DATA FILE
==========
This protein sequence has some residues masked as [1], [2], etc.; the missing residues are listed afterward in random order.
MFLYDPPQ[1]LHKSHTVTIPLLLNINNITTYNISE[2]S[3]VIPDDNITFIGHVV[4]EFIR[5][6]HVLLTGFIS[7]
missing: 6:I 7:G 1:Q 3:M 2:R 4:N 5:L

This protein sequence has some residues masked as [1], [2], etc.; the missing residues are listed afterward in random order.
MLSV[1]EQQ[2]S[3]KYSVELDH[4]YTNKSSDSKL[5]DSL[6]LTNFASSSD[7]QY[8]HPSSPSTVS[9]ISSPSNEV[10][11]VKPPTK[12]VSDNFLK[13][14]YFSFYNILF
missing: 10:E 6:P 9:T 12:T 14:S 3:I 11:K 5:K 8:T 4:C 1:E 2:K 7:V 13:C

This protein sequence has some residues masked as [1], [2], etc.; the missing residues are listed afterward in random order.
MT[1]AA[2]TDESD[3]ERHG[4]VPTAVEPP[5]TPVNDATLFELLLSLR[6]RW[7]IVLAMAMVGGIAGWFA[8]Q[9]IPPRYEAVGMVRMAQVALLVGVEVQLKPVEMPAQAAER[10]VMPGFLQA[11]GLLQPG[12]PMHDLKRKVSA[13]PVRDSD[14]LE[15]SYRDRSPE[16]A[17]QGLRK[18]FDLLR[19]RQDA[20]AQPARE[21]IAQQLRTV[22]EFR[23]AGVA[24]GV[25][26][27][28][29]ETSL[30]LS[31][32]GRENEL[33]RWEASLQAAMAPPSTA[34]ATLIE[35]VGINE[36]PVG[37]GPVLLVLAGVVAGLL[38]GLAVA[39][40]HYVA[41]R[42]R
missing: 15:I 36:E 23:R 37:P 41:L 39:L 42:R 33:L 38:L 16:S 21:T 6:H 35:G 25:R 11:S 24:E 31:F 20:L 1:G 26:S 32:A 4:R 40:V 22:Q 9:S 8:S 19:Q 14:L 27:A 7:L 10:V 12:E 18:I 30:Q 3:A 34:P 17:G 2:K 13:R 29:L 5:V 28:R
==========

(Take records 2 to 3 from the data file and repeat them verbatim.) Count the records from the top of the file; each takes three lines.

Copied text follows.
This protein sequence has some residues masked as [1], [2], etc.; the missing residues are listed afterward in random order.
MLSV[1]EQQ[2]S[3]KYSVELDH[4]YTNKSSDSKL[5]DSL[6]LTNFASSSD[7]QY[8]HPSSPSTVS[9]ISSPSNEV[10][11]VKPPTK[12]VSDNFLK[13][14]YFSFYNILF
missing: 10:E 6:P 9:T 12:T 14:S 3:I 11:K 5:K 8:T 4:C 1:E 2:K 7:V 13:C

This protein sequence has some residues masked as [1], [2], etc.; the missing residues are listed afterward in random order.
MT[1]AA[2]TDESD[3]ERHG[4]VPTAVEPP[5]TPVNDATLFELLLSLR[6]RW[7]IVLAMAMVGGIAGWFA[8]Q[9]IPPRYEAVGMVRMAQVALLVGVEVQLKPVEMPAQAAER[10]VMPGFLQA[11]GLLQPG[12]PMHDLKRKVSA[13]PVRDSD[14]LE[15]SYRDRSPE[16]A[17]QGLRK[18]FDLLR[19]RQDA[20]AQPARE[21]IAQQLRTV[22]EFR[23]AGVA[24]GV[25][26][27][28][29]ETSL[30]LS[31][32]GRENEL[33]RWEASLQAAMAPPSTA[34]ATLIE[35]VGINE[36]PVG[37]GPVLLVLAGVVAGLL[38]GLAVA[39][40]HYVA[41]R[42]R
missing: 15:I 36:E 23:R 37:P 41:L 39:L 42:R 33:L 38:L 16:S 21:T 6:H 35:G 25:R 11:S 24:E 31:F 20:L 1:G 26:S 32:A 4:R 40:V 22:Q 9:S 8:S 19:Q 14:L 27:A 7:L 10:V 12:E 18:I 30:Q 3:A 34:P 17:G 2:K 13:R 29:L 5:V 28:R